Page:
But anyone of us at any given time can draw on the humorous aspects of the various memes that still reside within all of us to certain degrees. I personally found the Wyatt Herb (sic) episode funny as hell. I mean, I could have chosen to be offended, I guess, but my disposition has a strong irreverent aspect to it. I like Christianity for the same reason. It's able to laugh at its absurdities; whereas some other traditions take themselves a little bit too seriously. My feeling is that this is more a matter of personal disposition rather than some overarching schema. Here's the kicker: if I fully know that someone is going to be upset by my humour and I use it anyway; then, I am letting a 'redder' part of myself act out. At that point it may behoove one to listen to the greener pastures that reside in all of us. Thus speaks the ironic fool:)
Permalink Reply by andrew 13 hours ago
Furthermore, I think that the person offended may want to look a little deeper into themselves about why they are offended. In true conservative style I would suggest that when one finds oneself upset by humour, then one might consider taking responsibility for ones  own reactions. Perhaps this might entail a little look into ones shadow? 
Permalink Reply by David 12 hours ago
Hi, Andrew. I prefer the "integral style" of looking at it from both perspectives. It is good to look at oneself and take responsibility for one's reactions AND it is good to take a look at one's culture or collective and take responsibility for that.
With regard to shadow, I think people like Ambo and I have had several years to examine our reactions and take responsibility for them. I brought it up once a few years ago and then remained silent for another few years -- overall about seven years of silence minus a few days. But as Ambo said, there is something more than our own reactions or attachments going on. 
Also, those continually haranguing Wilber and people who like him might consider the possibility they are shadowboxing. After all these years of haranguing, maybe it's time for a little introspection. If you continue to disregard the feelings and requests of others (not speaking to Edwyrd, who I think has been very considerate recently), you might also explore the possibility you are not yet able to see and feel things from their perspective and/or haven't developed a level of care that includes enough people.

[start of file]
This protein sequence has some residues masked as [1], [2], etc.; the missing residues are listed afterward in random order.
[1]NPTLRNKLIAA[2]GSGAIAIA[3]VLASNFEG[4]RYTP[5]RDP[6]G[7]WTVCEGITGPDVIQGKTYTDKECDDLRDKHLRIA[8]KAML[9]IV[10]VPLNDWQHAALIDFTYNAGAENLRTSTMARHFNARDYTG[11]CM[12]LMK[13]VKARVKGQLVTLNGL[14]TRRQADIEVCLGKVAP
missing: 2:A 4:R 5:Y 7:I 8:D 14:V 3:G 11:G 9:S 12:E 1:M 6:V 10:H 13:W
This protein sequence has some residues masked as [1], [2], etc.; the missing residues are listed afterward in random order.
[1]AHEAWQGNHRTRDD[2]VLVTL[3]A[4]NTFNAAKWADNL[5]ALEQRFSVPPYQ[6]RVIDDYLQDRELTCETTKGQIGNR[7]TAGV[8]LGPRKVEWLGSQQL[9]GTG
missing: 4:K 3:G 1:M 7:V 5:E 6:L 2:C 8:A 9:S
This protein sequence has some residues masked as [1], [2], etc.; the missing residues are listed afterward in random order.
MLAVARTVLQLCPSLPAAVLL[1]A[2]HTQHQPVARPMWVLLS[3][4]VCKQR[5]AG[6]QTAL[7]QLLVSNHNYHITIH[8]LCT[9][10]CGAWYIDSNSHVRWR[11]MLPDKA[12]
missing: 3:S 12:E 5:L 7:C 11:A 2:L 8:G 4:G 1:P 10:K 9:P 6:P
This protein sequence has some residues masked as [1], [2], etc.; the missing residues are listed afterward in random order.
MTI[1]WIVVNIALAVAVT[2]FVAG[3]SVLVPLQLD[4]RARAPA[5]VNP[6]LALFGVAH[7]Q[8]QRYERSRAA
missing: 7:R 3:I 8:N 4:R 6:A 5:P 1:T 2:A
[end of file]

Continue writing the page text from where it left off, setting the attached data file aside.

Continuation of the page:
Permalink Reply by andrew 11 hours ago
Hey David, I appreciate the reply. I wasn't necessarily talking about any one individual, but more generally about those who feel offended. And sometimes there is good reason to feel offended, I wouldn't deny that. I do think I have a rather strong ability to take  the perspective of others , but you may have a point on the latter. I do try to keep my criticism of Wilber and IT in general to specific issues where I find disagreement. I don't think this in and of itself is inconsiderate, but at times it may come across like that. Obviously, there is much agreement in my mind when it comes to IT, but not everything. I think I remember you from previous forums ( I think you were a Zappa fan), but I've only recently talked with Ambo, so he is new to me. I can't recall saying anything to him personally that might have been offensive, however, I'd get it if he takes issue with some of my perspectives. 
Permalink Reply by David 10 hours ago
I don't find disagreement or criticism about IT problematic. In fact, that's what I was hoping to find when I first came to integral forums. I thought, "Wow, there's going to be a lot of cool, cutting-edge criticism that's going to open up my thinking as much as Wilber has." But then I found that nearly all the criticism wasn't informed or was hung up on some basic interpretive issues. I am not commenting on your criticisms there or any one person in particular, just a general comment.